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New efforts to criminalize substance use and pregnancy repeat racist history

My latest article for Colorlines is about the new efforts to criminalize pregnant women for substance abuse. Sadly these kinds of efforts are not new, nor are they actually helping moms or kids.

The main problem with these kinds of stories, and prosecutions, is they do nothing to address the very real substance abuse and addiction issues facing many people in the United States today. Despite decades of incredible spending and increased incarceration in response to the war on drugs, addiction and substance abuse continue. Some policy makers have acknowledged this reality and begun looking for a different ways to address substance abuse. “We’ve really tried to reframe drug policy not as a crime but as a public health-related issue, and that our response on the national level is that we not criminalize addiction,” said Michael Botticelli, acting director of the White House Office of National Drug Control Policy. “We want to make sure our response and our national strategy is based on the fact that addiction is a disease.”

There is no evidence that incarcerating women who use drugs during pregnancy will do anything to improve their health, or their children’s health. In fact, these criminalizations actually worsen the health of the newborn, and make access to appropriate drug treatment for the mom unlikely. Mallory Loyola, the woman charged under the Tennessee law, was in jail for at least three days before being released on bond, just two days after giving birth, during which her child was in custody of Child Protective Services. Kylee Sunderlin of the National Advocates for Pregnant Women (NAPW), an organization that works closely with women charged under these types of laws, explained that when a baby is diagnosed with what’s called Neonatal Abstinence Syndrome—or, the constellation of symptoms that reflects substance exposure inutero—established treatments for it include skin to skin contact with the mother and breastfeeding. That treatment is next to impossible if the mother is incarcerated and her child is in state custody.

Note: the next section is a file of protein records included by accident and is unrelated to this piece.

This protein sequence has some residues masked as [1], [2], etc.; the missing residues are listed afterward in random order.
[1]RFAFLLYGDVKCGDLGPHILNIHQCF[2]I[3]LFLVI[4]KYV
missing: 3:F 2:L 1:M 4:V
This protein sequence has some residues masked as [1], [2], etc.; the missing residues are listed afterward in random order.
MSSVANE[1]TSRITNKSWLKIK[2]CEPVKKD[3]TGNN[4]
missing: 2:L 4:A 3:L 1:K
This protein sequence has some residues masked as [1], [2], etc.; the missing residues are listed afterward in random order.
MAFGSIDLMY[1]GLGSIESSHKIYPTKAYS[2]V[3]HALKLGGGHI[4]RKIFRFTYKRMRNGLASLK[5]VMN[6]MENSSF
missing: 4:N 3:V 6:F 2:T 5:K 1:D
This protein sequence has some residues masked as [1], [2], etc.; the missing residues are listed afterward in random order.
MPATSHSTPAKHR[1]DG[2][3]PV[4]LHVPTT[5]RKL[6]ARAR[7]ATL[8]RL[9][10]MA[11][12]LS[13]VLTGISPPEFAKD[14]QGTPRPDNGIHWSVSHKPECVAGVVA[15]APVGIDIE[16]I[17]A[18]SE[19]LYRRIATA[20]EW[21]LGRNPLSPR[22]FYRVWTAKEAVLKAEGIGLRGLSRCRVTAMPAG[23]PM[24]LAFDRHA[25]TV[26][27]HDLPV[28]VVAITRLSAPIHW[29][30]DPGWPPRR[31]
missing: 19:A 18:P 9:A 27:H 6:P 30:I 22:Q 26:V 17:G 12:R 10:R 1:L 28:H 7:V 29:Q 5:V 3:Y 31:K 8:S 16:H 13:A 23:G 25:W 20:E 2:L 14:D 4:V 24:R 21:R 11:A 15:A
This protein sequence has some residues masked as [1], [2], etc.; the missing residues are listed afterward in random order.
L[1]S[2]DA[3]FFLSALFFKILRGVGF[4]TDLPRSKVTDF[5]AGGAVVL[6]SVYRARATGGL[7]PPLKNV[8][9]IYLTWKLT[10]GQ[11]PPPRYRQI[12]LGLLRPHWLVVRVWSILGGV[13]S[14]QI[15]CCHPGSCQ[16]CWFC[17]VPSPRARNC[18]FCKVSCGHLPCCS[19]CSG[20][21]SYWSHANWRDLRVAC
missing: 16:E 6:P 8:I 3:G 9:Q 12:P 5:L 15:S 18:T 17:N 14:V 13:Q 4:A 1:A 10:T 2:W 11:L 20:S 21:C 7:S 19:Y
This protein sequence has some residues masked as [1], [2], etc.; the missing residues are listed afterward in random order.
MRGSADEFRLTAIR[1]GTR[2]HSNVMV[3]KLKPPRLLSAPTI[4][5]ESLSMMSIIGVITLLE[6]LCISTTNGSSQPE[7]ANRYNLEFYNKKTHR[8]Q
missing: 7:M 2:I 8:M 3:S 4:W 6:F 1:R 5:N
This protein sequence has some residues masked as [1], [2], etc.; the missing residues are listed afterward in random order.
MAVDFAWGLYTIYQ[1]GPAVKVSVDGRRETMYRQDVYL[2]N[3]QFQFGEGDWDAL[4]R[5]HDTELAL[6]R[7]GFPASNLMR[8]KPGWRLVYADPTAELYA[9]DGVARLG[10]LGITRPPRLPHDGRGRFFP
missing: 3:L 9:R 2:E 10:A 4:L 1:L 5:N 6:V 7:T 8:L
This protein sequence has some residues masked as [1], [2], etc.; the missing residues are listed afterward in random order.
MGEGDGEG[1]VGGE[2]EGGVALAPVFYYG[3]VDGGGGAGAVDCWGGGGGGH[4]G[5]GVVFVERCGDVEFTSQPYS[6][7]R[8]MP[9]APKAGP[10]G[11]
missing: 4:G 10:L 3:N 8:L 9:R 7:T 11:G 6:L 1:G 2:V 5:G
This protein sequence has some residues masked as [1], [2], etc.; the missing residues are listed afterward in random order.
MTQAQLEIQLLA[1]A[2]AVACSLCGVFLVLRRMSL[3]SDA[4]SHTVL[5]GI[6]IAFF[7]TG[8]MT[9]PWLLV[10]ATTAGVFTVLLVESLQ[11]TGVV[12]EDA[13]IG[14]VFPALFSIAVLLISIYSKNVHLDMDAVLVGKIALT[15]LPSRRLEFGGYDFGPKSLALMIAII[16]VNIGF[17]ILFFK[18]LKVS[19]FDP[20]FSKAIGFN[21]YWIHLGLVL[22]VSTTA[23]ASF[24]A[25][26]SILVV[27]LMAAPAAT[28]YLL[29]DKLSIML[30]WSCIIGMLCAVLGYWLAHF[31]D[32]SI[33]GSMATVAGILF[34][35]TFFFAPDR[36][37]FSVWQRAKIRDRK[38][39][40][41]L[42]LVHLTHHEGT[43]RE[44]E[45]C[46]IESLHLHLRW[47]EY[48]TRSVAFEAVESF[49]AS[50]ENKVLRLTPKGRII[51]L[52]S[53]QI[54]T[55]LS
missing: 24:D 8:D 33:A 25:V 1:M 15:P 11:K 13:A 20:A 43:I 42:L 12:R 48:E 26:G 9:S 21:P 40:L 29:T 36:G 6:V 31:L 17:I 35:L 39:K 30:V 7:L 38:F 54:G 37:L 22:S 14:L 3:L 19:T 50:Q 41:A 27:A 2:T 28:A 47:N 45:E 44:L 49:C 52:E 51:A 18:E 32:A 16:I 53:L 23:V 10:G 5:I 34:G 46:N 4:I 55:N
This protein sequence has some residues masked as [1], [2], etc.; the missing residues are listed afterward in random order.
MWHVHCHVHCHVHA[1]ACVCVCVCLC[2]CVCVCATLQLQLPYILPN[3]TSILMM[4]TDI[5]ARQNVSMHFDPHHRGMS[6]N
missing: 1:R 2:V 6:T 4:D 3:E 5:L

Read the full thing here.

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